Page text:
mt-DNA Haplogroups ~ U5 Mother Ursula Uma

A modern group gave mt-DNA haplogroup U the name of Uma. I believe Ursula was the name that British geneticist Brian Sykes used in his early DNA work. The seven something Eve. But Urusula-Uma is our mother for today. I have family and friends who are descendants of her carrying her mt-DNA maternal line Haplogroup U this is their page and we are collecting the information for all of them.

01a Copy of cherie known dna haplogroups

You can use at-DNA to prove you are related to ancestral line cousins and then have the cousins also test their various mt-DNA and y-DNA. You can prove your lines with DNA from the male descendants of your ancestral lines testing their y-dna. They can also test and match you in at-DNA with the APPROPRIATE amount of cMs (centimorgans). Then they in turn can participate in a surname project. By matching your genealogy records with the genetics you can prove your ancestral lines. You can also do this with lines of your mt-DNA

I believe people must learn about the haplogroups of many of their ancestors, and those of their other family members. I see all through the years men who only learn about their y-dna haplogroup. Some men have also gotten their mt-DNA haplogroup. But the males who only ‘work on” their y-dna line, I find, seem to lose themselves in the one haplogroup. Since we keep adding to our knowledge from the terminal SNPs, and more downstream SNPs are being sequenced all the time, then yes, it can be a job in itself just to learn about the one haplogroup. But to get a feel for human migration and history, then one must learn about all the haplogroups to some extent.

As a girl I see this differently.  If I want to enjoy y-DNA, I will look at both my dad’s and my mother’s father’s; and the next thing I know I am looking at all my ancestors’ different haplogroups forming a melting pot of lives across Africa, the Middle East and Asia, all throughout Europe and into the Americas in two waves – the first overrun by the second and the second overrun by the closest cousins from antiquity.

I see people on the move and going forth like gangbusters – steam rollers – migrations throughout all of history and herstory, DNA haplogroups and subgroups moving everywhere – in, out, around and back, over and over again.

You can see in the chart that Sarah Anne Rebecca was U5a – that is, 2nd great grandmother, Sarah Anne Rebecca Gillespie Lewis, wife of Baylis Washington Harrison Lewis. Cousin Buddy tested his mt-DNA and cousin Buddy, like Daddy Paw that reared me, is a maternal line descendant of SARGL 🙂

I am, as I have written about, an H10a1 and so my maternal line cousins can know their mt-DNA haplogroup because of my testing. Yes, yes, that is if they are biological and if the relationship is what it should be. But all my cousins get to know they are H10a1.

My father’s sister tested, so I get to know his mt-DNA haplogroup H1ag1.  So that must also be the haplogroup of my paternal grandmother who reared me and all my cousins who are that maternal descent line. And they get to learn their haplogroup.

We can all learn when one person learns something. My close friend is a U3. She can’t learn much from U5 but both U5 and U3 want to know about U – Urusula Uma! And U5a1 might be very specific information but someone who is a U5b2b is in fact interested in mother U5. So we built the information like a tree.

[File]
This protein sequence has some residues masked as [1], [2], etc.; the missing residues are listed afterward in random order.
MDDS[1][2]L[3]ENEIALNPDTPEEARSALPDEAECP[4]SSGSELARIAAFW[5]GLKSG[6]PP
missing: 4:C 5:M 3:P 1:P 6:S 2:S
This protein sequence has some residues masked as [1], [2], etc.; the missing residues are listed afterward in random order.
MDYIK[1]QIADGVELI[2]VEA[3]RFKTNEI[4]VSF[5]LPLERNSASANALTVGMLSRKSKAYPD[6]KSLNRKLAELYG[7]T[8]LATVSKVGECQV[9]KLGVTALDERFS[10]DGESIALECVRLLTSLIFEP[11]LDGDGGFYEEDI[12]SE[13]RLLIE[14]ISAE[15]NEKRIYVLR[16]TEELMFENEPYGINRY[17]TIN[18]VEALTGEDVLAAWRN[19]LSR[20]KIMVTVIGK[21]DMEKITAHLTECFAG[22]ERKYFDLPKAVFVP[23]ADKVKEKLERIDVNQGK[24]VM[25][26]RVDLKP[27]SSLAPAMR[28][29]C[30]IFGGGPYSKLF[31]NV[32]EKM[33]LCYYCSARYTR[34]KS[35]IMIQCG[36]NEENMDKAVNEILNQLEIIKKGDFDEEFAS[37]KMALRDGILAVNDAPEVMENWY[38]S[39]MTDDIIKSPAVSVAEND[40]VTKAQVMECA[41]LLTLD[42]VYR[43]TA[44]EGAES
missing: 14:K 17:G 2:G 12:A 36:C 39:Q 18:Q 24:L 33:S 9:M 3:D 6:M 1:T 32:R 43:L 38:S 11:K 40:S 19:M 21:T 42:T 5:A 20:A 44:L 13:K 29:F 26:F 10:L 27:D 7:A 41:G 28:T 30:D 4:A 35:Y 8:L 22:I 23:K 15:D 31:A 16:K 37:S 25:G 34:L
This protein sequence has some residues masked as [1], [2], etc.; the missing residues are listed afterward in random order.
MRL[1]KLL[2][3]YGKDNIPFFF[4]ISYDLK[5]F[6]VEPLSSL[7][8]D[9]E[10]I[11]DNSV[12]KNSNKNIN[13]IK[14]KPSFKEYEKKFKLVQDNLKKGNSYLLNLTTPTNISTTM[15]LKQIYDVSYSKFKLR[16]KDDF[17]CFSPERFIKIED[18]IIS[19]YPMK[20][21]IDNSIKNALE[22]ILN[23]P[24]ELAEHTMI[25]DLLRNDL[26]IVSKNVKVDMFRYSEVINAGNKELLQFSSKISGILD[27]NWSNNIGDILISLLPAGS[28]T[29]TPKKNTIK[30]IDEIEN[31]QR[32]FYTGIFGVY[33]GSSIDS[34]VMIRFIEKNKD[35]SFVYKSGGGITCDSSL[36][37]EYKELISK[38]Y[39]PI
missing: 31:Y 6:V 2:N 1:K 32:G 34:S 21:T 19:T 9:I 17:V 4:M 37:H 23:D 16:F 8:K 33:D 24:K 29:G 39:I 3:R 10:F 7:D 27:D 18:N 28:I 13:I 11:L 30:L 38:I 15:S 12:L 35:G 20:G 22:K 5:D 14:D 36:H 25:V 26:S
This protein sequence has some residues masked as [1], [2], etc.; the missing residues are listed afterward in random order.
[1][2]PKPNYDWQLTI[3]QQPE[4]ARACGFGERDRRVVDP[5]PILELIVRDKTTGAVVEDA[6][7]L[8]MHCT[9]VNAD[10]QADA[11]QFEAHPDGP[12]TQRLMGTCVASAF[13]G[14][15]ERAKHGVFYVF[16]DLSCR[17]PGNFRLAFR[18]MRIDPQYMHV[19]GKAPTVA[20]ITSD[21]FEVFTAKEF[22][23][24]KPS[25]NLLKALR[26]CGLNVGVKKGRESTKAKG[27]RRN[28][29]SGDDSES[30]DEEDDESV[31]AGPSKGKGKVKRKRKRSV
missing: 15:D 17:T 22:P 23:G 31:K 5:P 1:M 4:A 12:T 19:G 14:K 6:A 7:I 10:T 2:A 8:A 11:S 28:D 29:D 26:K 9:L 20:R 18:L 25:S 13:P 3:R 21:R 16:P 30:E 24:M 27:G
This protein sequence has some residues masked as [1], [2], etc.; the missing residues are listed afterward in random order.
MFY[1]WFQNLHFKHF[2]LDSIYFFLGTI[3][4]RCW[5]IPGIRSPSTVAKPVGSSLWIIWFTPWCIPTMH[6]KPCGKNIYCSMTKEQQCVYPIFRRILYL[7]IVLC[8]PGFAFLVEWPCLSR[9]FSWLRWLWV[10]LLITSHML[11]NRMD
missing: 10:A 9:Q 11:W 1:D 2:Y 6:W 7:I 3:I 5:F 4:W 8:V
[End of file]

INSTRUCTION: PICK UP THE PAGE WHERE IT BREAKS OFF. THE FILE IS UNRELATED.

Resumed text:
The first places to look for any haplogroup info is our Rebecca Canada’s  I had been learning from Rebecca before any of the current folks were born 🙂 – Rebecca was already on the scene and sorting and categorizing and supporting people with their DNA findings and we all stand taller because of being propped up on her shoulders.


Also for Maciamo Hay’s Eupedia and its wonderful pages of information –

Again, see Jean Manco’s site. Use your search and find feature on your browser to look for U and U5 up and down the pages of great info on her saved site of haplogroups in ancient skeletons.

On Ms. Manco’s pages see down the left side the eras of ancient history and then, era by era, see where your haplogroup begins to enter pre-history and pre-herstory.

David Reich says in his book  that just because we see a cluster of people with the same haplogroup in one place, we should not necessarily believe that is where the haplogroup arose. Nor does he think we can necessarily judge how long a cluster has been in one place because population groups were moving and displacing each other all the time.  Which upends all that earlier research aimed at assigning haplogroups to history and herstory.

It makes no sense to report what ftDNA says about it. They have their curt note saying we must get permission from the parent company, Gene By Gene, before we can repeat what they say. They demand that we get their permission to tell the story of the DNA haplogroups, but they did not get permission from the customers before sharing our data with third and fourth parties.

But many people will still be testing with my first love, Family Tree DNA. That is where I first tested in 2005 and never looked back; I have paid for dozens of test kits sequenced by ftDNA and often with multiple tests. And they still must be the go-to testers for many of the features they offer. Few companies offer it all.



Frigg from Wikipedia

Public Domain:

Description Frigg and one of her handmaids, presumably Fulla.
Date Published in 1865
Source Murray, Alexander (1874). Manual of Mythology : Greek and Roman, Norse, and Old German, Hindoo and Egyptian Mythology. London, Asher and Co. This illustration is from plate XXXVI. Digitized version of the book by the Internet Archive, Published earlier in Reusch, Rudolf Friedrich. 1865. Die nordischen Göttersagen.
Author Ludwig Pietsch (1824-1911)


Ludwig Pietsch (1824-1911) [Public domain]



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